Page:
What is Your Corporate Higher Education Strategy?
Celia Brown asked Jenny Dearborn a great question last week: “What role should companies play in higher education?”
I see two genres of involvement that companies have in higher education: Passive & Strategic.
Passive: If higher education opportunities are built according to industry demands then most companies are continually playing a nondescript passive role in higher education to the extent that they influence an industry. This is merely scratching the surface of what I’d call a value-adding opportunity.
Strategic: What does a corporate ‘Higher Education Strategy’ look like? Officially, I haven’t seen one. But I have seen a few companies taking what appear to be strategically active roles in the way students experience higher education.
As Jenny Dearborn notably responded to Celia Brown’s question last Friday, “Companies can provide a lot of insights around the skills new hires need before they get to the workplace.”
Incoming graduate skill sets may be good, but why stop at good? I look around and see companies with opportunities to broaden and enhance their hiring pool while bringing new knowledge to existing employees in the process.
Take for instance:
- Collaborative projects
- Open door days
- Industry-partner competitions like the Utility of Tomorrow Contest or Switched On Nature
- SAP InnoJams where student-professional teams compete
- Special courses like GCSB1 at Stockholm University.
These types of activities focus on closing the interactive gap between students and companies by giving students opportunities to plant and flex their budding minds in industry. Ideally, students and industry should be experiencing such co-educational co-innovating transformation while they still have time to reflect and improve on their learning (before graduation). These activities expand a student’s capacities to envision not just how but where they can apply their skills and learning. Companies should in turn use these opportunities to transform their own capabilities to inspire and attract new talent.
If your company can create this experience then you’ve done something cool and visible for students on the higher education stage. That type of branding may be a powerful investment.
Apart from accelerating co-innovation you’ve also just made it easier to train new employees. But the value-adding comes not just in recruiting new talent. Existing employees benefit from interacting more with students in higher education.
Regarding how a company might stay-up-to-date, Jenny Dearborn suggested something profound “Let youngins teach classes”. That is, let your new talent have space to accelerate your companies’ continuous employee learning.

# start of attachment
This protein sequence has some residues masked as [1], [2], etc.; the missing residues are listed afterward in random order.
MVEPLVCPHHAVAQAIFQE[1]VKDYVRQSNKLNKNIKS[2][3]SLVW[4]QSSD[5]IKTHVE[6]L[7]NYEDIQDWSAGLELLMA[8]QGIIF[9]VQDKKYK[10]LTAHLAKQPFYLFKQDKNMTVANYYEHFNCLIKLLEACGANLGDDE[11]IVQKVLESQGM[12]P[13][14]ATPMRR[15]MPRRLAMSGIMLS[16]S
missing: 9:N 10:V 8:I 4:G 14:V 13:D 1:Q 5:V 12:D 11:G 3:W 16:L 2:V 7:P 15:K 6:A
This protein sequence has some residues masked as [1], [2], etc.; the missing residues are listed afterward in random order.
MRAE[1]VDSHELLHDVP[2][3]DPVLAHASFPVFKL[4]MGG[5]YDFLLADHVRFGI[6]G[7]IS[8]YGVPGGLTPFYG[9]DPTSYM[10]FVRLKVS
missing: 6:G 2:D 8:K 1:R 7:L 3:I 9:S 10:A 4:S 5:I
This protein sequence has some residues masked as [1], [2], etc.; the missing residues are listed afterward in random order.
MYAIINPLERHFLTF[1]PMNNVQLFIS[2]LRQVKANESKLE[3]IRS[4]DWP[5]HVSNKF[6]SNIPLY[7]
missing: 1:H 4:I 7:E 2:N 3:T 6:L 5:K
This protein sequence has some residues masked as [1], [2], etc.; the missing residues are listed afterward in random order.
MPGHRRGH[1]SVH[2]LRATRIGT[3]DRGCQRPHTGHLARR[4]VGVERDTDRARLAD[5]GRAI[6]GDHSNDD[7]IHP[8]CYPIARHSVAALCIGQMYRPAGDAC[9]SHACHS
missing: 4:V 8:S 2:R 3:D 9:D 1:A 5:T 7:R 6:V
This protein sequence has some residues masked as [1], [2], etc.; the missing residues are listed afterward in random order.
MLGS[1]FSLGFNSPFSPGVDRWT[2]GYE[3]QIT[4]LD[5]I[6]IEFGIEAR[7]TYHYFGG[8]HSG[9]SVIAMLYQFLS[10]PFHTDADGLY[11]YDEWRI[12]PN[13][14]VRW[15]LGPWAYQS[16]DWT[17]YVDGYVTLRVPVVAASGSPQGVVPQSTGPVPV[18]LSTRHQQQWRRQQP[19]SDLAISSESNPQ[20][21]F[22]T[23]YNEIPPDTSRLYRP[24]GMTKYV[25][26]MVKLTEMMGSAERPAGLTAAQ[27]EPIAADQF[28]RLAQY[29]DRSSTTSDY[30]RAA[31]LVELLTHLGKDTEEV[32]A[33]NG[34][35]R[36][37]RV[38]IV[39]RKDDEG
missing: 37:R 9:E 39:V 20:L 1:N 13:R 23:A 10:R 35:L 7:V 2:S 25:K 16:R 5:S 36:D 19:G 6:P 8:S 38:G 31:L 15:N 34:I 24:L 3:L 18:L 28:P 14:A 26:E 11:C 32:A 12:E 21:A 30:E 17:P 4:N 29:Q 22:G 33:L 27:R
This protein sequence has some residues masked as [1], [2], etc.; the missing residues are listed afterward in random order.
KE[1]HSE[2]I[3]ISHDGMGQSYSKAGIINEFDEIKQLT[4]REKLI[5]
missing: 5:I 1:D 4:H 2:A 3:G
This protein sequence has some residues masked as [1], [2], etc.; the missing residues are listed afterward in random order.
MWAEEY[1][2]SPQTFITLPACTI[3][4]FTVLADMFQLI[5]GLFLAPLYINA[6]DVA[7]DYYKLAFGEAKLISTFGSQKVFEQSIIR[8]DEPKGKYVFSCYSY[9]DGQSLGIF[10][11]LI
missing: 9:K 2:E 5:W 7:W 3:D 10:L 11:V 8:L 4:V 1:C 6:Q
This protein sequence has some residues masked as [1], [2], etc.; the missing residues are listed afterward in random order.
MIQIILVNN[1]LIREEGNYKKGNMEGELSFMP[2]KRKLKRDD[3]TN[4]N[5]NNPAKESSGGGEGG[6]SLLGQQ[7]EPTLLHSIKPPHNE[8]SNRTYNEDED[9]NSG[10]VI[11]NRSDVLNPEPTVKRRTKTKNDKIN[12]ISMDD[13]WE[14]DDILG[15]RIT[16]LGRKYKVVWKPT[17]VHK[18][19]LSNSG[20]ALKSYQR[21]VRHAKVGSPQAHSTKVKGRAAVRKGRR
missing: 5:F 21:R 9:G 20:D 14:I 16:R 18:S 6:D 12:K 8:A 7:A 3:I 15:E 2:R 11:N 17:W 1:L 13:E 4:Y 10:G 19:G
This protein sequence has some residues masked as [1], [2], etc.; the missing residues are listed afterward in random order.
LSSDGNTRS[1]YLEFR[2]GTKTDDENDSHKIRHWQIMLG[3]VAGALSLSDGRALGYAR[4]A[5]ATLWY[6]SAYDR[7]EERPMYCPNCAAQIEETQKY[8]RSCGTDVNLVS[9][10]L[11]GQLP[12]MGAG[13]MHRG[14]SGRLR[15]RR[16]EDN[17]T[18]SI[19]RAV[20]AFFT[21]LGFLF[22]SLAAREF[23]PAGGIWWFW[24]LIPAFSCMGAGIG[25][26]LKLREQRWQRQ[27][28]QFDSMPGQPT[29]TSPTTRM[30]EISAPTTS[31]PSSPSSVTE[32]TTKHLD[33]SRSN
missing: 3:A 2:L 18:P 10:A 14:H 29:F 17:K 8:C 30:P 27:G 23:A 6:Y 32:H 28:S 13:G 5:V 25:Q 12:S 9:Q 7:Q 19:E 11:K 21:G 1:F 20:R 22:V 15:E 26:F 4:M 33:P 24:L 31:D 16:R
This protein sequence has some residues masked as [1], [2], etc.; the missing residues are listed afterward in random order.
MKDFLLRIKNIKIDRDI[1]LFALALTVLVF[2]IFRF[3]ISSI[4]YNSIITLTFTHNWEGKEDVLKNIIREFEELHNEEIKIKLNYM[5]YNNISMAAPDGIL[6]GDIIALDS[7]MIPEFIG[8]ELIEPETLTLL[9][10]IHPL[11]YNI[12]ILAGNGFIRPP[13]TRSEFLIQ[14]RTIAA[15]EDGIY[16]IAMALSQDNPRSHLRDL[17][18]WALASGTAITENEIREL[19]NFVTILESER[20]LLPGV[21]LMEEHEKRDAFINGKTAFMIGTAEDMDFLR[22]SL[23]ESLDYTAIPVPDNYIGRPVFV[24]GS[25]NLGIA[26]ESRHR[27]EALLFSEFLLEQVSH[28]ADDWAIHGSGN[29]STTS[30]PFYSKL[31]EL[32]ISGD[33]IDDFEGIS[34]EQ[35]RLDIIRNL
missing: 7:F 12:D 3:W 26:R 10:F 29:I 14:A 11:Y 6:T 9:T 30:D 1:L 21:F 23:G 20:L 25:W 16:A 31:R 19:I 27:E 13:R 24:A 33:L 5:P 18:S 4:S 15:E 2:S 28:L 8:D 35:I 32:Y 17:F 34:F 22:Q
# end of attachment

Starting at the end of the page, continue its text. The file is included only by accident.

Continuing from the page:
I would extend this idea further. Let non-employee students have the chance to teach you.
Perhaps your company wants to improve a process of keeping your employees up-to-date. Why not combine a company learning process with a Higher Education collaboration initiative? Or you might try aligning an internal training subject with a similar subject with students in a university. Perhaps you want to develop some E-learning for your in-house training. Why not produce a MOOC using the skills of students?
Whatever your company does chances are you won’t have to look far to find two things:
- A relevant higher education discipline that is either directly-related or complementary to your processes.
- Eager students
Those students are more than likely to be knocking on either your door or your competitor’s sooner than later. And they’ll be doing it in big numbers. I like how Jenny Dearborn summed it up recently: “Millennials represent the largest generation to date. They will soon define and become the corporate culture due to their dominance in numbers.”
So what is your corporate strategy in the goldmine of higher education? Why not co-shape your corporate culture and those up-and-coming millennials in higher education at the same time.
As a student I have a strategy and I see it reflected in students around me. We want to find ways to see you work, and work with you if possible. If we can see you experts at work, we can contribute better. Put a space in your project team for students. Put a space in your workplaces where students can be found, and where students can be. Build an interface of any kind with students.
I’m asserting that corporate effort here will make working together more effective and enjoyable for both of us when we are actually co-workers.
Higher education influences your company and your company influences higher education. How you use higher education to your advantage can affect not only your bottom line, but the quality of your working culture.
Please post a reference or comment if you know of other discussions on corporate higher education strategies.